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Letter to @theGreenParty

February 2, 2015

Oh my gods the Green Party. You idiots! You blithering idiots, you shower of cunts! How dare you? How Very Fucking Dare You?!

It took me years to trust you enough to join. YEARS. Years and the fact that I personally knew people involved in the party who appeared to not be the blithering idiots you have shown yourselves to be over the last two weeks.

What were you thinking? This is shitty shitty politics, a politics of the past, and a politics I thought you were mature enough not to engage in.

Idiots!

So, about 6 months ago, I joined the Green Party as a member. I’d been talking to other members for a while, including Peter Garbutt, the Sheffield Hallam parliamentary candidate against Nick Clegg in May.

There were many reasons for me actually joining, but mostly it was because it had been about a year since I’d seen any press release of theirs that I hadn’t agreed with, because they were discussing dropping their opposition to nuclear power, and because they appeared to be making a big deal of the fact that they wanted a basic income.

Our current economic structures are fucked, let’s not kid ourselves about that. They do not work, and they especially do not work for those dependant on the state. They also perpetuate and enhance the problem of there being fewer and fewer jobs for the working class, and thus they also increase over time the number of people who are dependant on the state.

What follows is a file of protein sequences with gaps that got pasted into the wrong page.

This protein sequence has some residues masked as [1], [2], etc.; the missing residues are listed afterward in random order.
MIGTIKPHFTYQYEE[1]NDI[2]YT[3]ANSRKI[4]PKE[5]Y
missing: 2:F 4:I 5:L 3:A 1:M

Universal basic income is not a fix for this. It will not dismantle those broken structures. They still need to be replaced, but in the meantime, basic income can plug the gaps, and keep people from dying.

And there is a growing recognition of the idea, and a growing political will for it.

Trying to grow that will and raise the visible number of people who support that idea was a huge part of my decision to join the Green Party.

And now they are dropping it as a part of their manifesto. They are hedging their bets and operating on the old assumptions that somehow compromise is the way to gain electoral and political success.

It will not. My politics are not the politics of compromise. I will not let myself be allied to spineless policy that changes at the whiff of broader electoral success. The whole reason for the Green Surge (TM) was that people were attracted to the principles. To something that wasn’t the same. To something that might perhaps be new. To a party that appeared to not only be genuinely left wing, but also willing to stay that way despite the temptation to seek the middle ground.

I am profoundly disappointed, and have cancelled my membership.

And that’s not even touching on the whole transphobic parliamentary candidate and donor to the party Rupert Read, who is apparently totally fine to stay a member, donor and candidate while defending people who LITERALLY WANT TRANS WOMEN TO DIE AND DISAPPEAR. Seriously, the Party’s response to his comments was derisible.

In summary:

PS: This post is written with sincere apologies to my Poly Means Many colleagues, for whom I should have written and didn’t. 

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6 Comments